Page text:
While applications for seats in the first-year undergraduate class increased from roughly 25,000 in 2009 to 39,263 in 2020, the University also worked actively to increase diversity across the board. Compared to when Schapiro joined Northwestern, the percentage of Black students in the class of 2024 has risen from 6% to 10%; Latinx students, from 7% to 16%; first-generation college students, from 9% to 13%; Pell Grant-eligible students, from 12% to 21%; and Chicago Public School students, from 3% to 6%.
“In the close to 45 years that I have been a part of the Northwestern community — as a student, faculty member, and now, dean — I have never encountered a president who cared more about or worked harder to improve the quality of the undergraduate student experience,” said Charles Whitaker, professor and dean of Medill School of Journalism, Media, Integrated Marketing Communications. “Under Morty’s guidance, Northwestern’s enrollment of low-income and first-generation students has gone from single digits to 20%. By almost any measure, we are a better institution thanks to Morty’s transformational leadership.”
In the past decade, Northwestern students and recent graduates have been honored with 10 Marshall Scholarships, 1 Rhodes Scholarship, 5 Winston Churchill Scholarships, 15 Goldwater Scholarships, 3 Truman Scholarships, 245 Fulbright Awards and 168 National Science Foundation Graduate Research Fellowships.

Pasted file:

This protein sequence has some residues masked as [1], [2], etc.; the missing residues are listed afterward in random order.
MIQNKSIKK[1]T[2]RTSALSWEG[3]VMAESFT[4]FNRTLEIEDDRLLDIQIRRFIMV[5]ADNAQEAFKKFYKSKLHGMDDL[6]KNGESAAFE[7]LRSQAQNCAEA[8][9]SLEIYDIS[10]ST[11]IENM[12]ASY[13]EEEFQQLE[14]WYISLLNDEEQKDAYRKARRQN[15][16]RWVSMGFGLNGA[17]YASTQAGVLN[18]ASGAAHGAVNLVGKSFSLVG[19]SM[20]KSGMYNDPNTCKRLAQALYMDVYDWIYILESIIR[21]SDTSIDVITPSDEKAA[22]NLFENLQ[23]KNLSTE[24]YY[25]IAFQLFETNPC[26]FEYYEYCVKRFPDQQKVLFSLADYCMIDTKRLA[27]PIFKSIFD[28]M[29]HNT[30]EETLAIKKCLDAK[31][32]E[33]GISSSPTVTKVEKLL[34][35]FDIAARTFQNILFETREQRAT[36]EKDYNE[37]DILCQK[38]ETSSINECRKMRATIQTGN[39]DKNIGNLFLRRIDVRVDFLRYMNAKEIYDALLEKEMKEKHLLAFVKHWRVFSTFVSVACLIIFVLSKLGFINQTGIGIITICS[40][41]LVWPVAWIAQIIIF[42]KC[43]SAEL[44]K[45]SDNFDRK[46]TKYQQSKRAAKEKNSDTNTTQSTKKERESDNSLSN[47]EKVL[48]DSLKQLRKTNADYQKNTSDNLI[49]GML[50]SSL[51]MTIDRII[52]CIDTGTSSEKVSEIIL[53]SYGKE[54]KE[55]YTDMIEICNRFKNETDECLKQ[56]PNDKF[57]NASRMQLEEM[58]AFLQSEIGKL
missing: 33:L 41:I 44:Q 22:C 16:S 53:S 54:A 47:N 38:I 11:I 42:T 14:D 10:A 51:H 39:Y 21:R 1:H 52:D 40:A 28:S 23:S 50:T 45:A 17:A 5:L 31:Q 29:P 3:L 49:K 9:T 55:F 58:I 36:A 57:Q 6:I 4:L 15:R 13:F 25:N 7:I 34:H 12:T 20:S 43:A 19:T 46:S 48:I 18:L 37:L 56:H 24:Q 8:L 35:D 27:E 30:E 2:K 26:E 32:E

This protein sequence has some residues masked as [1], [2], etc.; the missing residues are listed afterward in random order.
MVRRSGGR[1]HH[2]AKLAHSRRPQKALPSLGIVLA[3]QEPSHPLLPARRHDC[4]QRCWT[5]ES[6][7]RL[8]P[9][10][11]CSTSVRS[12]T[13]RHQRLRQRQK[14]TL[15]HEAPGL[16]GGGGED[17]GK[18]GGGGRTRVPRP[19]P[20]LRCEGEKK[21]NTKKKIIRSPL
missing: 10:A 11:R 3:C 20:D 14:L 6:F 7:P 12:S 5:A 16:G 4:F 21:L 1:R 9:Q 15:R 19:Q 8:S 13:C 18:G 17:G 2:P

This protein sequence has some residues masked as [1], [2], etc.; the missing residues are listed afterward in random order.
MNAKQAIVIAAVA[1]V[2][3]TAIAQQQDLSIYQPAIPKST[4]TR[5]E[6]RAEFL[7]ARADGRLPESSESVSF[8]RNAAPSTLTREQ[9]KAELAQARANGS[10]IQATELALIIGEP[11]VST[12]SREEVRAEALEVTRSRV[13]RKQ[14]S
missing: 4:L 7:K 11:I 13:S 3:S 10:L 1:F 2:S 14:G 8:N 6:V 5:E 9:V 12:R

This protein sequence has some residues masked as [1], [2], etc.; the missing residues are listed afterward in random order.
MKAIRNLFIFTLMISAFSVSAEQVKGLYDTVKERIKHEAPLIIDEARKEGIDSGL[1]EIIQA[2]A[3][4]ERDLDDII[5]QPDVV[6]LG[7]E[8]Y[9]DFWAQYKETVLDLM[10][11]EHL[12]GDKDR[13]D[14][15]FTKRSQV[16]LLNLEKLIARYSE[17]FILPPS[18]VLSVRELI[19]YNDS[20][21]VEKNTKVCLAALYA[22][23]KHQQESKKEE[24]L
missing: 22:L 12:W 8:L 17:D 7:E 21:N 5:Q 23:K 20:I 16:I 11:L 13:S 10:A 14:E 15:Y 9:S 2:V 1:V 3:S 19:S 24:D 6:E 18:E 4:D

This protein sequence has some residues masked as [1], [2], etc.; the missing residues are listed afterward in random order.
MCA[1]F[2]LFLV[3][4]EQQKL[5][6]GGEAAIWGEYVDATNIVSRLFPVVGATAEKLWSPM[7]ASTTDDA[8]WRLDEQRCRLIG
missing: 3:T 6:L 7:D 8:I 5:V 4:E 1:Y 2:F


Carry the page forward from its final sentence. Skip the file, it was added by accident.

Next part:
Schapiro is credited with a number of initiatives to improve the student experience, including the establishment of new traditions such as the March Through the Arch and Ryan Field Wildcat Welcome Dash for first-year and transfer students. He also created the Distinguished Secondary School Teacher Award Program, now in its 11th year, which invites graduating seniors to nominate high school teachers who made a difference in their lives. Each year, five awardees are invited to campus and honored at commencement by their student nominators.
Prior to the novel coronavirus pandemic, Schapiro and his wife, Mimi, hosted some 20,000 Northwestern guests, many of them students, at their home near the Evanston campus. Schapiro has also been a frequent presence at student events ranging from the Dance Marathon to the Dillo Day music festival.